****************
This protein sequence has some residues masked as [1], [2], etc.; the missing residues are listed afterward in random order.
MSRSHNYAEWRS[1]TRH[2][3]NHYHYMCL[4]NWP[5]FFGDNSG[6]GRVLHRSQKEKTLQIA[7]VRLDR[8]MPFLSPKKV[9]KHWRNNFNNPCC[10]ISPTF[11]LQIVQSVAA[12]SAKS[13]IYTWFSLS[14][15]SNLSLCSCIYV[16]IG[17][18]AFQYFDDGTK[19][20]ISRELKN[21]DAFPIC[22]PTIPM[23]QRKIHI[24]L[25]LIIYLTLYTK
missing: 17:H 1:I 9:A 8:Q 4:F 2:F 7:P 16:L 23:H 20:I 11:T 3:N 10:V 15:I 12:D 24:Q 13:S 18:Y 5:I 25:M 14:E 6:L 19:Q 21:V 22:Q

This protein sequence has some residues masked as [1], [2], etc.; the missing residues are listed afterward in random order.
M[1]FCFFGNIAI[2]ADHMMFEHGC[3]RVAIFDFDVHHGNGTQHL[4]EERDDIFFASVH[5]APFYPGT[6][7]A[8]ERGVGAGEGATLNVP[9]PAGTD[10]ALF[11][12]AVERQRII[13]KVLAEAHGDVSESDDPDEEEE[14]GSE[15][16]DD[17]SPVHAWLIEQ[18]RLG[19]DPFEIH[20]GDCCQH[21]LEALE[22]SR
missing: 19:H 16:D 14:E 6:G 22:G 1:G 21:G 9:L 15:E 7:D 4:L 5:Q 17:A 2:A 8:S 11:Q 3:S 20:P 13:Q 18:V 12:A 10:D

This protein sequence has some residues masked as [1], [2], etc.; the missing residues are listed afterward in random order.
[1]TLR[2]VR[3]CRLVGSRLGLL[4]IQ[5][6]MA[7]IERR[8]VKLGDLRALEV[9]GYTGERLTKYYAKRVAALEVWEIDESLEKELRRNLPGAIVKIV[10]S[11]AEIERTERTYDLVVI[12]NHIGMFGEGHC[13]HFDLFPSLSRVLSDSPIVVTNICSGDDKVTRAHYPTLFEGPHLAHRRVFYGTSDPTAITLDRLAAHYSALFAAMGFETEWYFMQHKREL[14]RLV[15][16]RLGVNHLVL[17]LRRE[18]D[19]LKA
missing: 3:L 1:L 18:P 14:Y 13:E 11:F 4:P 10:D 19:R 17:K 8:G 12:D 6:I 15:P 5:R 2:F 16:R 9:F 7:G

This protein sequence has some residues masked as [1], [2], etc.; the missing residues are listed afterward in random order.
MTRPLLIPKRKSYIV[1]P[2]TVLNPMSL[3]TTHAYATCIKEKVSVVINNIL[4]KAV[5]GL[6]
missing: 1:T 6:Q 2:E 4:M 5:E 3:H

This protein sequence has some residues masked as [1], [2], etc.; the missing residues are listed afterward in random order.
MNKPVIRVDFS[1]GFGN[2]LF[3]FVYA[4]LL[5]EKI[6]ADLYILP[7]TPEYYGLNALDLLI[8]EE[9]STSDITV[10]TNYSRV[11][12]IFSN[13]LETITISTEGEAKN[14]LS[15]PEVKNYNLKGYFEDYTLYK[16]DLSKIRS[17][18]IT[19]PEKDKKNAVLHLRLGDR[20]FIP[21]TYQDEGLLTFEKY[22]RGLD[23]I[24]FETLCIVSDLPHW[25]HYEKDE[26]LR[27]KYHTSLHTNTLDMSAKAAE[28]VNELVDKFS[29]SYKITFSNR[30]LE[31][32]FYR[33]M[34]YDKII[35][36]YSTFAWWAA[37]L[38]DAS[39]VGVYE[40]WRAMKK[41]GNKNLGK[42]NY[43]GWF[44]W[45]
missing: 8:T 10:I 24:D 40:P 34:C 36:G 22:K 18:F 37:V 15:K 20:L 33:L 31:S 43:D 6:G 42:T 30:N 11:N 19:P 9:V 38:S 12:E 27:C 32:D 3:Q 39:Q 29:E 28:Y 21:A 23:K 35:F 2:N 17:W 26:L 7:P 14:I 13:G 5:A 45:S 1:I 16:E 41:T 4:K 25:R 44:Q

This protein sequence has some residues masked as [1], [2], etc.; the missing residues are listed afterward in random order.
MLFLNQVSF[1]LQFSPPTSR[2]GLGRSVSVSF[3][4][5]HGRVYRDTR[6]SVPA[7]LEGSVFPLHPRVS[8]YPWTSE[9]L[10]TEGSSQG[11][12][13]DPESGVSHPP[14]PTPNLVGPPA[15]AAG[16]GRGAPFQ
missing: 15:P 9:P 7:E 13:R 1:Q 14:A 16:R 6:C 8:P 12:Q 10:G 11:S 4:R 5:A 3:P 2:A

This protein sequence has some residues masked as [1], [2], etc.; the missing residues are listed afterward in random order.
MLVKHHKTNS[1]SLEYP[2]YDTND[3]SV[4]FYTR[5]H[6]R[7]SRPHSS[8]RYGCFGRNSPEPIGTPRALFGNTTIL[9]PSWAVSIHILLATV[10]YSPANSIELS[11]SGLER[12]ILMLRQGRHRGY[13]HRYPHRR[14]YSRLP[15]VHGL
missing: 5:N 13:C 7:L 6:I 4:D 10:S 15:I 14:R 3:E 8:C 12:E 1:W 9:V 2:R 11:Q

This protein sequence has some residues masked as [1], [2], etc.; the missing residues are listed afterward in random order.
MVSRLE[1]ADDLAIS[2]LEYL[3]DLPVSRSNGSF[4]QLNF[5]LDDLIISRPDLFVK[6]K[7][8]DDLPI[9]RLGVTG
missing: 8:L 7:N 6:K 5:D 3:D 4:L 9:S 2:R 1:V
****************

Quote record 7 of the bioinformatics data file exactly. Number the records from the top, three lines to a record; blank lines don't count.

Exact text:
This protein sequence has some residues masked as [1], [2], etc.; the missing residues are listed afterward in random order.
MLVKHHKTNS[1]SLEYP[2]YDTND[3]SV[4]FYTR[5]H[6]R[7]SRPHSS[8]RYGCFGRNSPEPIGTPRALFGNTTIL[9]PSWAVSIHILLATV[10]YSPANSIELS[11]SGLER[12]ILMLRQGRHRGY[13]HRYPHRR[14]YSRLP[15]VHGL
missing: 5:N 13:C 7:L 6:I 4:D 10:S 15:I 14:R 3:E 8:C 12:E 1:W 9:V 2:R 11:Q